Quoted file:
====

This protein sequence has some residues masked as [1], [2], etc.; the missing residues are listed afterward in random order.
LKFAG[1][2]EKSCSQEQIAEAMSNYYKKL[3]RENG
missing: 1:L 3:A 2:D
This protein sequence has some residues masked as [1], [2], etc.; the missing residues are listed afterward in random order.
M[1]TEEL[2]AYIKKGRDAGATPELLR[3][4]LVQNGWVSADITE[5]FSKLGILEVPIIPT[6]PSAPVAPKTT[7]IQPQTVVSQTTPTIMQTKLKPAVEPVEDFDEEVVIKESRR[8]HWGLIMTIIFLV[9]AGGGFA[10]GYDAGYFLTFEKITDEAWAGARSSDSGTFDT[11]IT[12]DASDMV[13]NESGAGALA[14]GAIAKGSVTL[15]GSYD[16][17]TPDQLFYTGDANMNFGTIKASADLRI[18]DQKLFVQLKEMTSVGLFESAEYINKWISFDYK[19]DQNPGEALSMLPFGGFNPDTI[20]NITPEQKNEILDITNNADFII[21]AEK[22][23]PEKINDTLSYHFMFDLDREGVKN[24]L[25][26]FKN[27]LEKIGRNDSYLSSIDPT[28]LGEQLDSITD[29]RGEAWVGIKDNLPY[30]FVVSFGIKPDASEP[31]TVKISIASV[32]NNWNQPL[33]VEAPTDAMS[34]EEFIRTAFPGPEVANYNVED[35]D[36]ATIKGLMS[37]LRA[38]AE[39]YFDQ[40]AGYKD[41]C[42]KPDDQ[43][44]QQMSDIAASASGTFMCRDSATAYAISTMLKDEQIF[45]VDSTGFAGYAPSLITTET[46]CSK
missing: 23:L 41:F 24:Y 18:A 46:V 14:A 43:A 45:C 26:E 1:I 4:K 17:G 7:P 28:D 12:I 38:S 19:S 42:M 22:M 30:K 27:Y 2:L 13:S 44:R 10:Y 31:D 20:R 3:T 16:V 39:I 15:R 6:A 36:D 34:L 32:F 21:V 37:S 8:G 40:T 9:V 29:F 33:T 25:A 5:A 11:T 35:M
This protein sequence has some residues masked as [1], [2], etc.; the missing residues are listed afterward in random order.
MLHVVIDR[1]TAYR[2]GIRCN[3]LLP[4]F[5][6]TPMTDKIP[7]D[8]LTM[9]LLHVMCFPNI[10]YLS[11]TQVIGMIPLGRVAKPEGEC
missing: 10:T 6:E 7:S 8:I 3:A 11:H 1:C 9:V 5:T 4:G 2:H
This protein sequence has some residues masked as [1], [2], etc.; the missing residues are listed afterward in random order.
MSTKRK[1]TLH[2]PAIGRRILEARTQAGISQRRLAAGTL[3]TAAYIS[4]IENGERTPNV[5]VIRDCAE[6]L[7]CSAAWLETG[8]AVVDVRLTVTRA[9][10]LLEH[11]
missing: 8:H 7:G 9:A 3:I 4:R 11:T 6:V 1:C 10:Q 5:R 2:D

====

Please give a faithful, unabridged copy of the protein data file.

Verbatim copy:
This protein sequence has some residues masked as [1], [2], etc.; the missing residues are listed afterward in random order.
LKFAG[1][2]EKSCSQEQIAEAMSNYYKKL[3]RENG
missing: 1:L 3:A 2:D
This protein sequence has some residues masked as [1], [2], etc.; the missing residues are listed afterward in random order.
M[1]TEEL[2]AYIKKGRDAGATPELLR[3][4]LVQNGWVSADITE[5]FSKLGILEVPIIPT[6]PSAPVAPKTT[7]IQPQTVVSQTTPTIMQTKLKPAVEPVEDFDEEVVIKESRR[8]HWGLIMTIIFLV[9]AGGGFA[10]GYDAGYFLTFEKITDEAWAGARSSDSGTFDT[11]IT[12]DASDMV[13]NESGAGALA[14]GAIAKGSVTL[15]GSYD[16][17]TPDQLFYTGDANMNFGTIKASADLRI[18]DQKLFVQLKEMTSVGLFESAEYINKWISFDYK[19]DQNPGEALSMLPFGGFNPDTI[20]NITPEQKNEILDITNNADFII[21]AEK[22][23]PEKINDTLSYHFMFDLDREGVKN[24]L[25][26]FKN[27]LEKIGRNDSYLSSIDPT[28]LGEQLDSITD[29]RGEAWVGIKDNLPY[30]FVVSFGIKPDASEP[31]TVKISIASV[32]NNWNQPL[33]VEAPTDAMS[34]EEFIRTAFPGPEVANYNVED[35]D[36]ATIKGLMS[37]LRA[38]AE[39]YFDQ[40]AGYKD[41]C[42]KPDDQ[43][44]QQMSDIAASASGTFMCRDSATAYAISTMLKDEQIF[45]VDSTGFAGYAPSLITTET[46]CSK
missing: 23:L 41:F 24:Y 18:A 46:V 14:A 43:A 45:C 26:E 1:I 4:K 17:G 7:P 28:D 12:I 38:S 19:S 42:M 22:M 30:K 27:Y 2:L 13:S 44:R 10:Y 31:D 20:R 3:T 16:V 39:I 15:R 6:A 36:D 34:L 32:F 21:V 37:S 8:G 40:T 9:V 29:F 33:T 25:A 5:A 11:T 35:M
This protein sequence has some residues masked as [1], [2], etc.; the missing residues are listed afterward in random order.
MLHVVIDR[1]TAYR[2]GIRCN[3]LLP[4]F[5][6]TPMTDKIP[7]D[8]LTM[9]LLHVMCFPNI[10]YLS[11]TQVIGMIPLGRVAKPEGEC
missing: 10:T 6:E 7:S 8:I 3:A 11:H 1:C 9:V 5:T 4:G 2:H
This protein sequence has some residues masked as [1], [2], etc.; the missing residues are listed afterward in random order.
MSTKRK[1]TLH[2]PAIGRRILEARTQAGISQRRLAAGTL[3]TAAYIS[4]IENGERTPNV[5]VIRDCAE[6]L[7]CSAAWLETG[8]AVVDVRLTVTRA[9][10]LLEH[11]
missing: 8:H 7:G 9:A 3:I 4:R 11:T 6:V 1:C 10:Q 5:R 2:D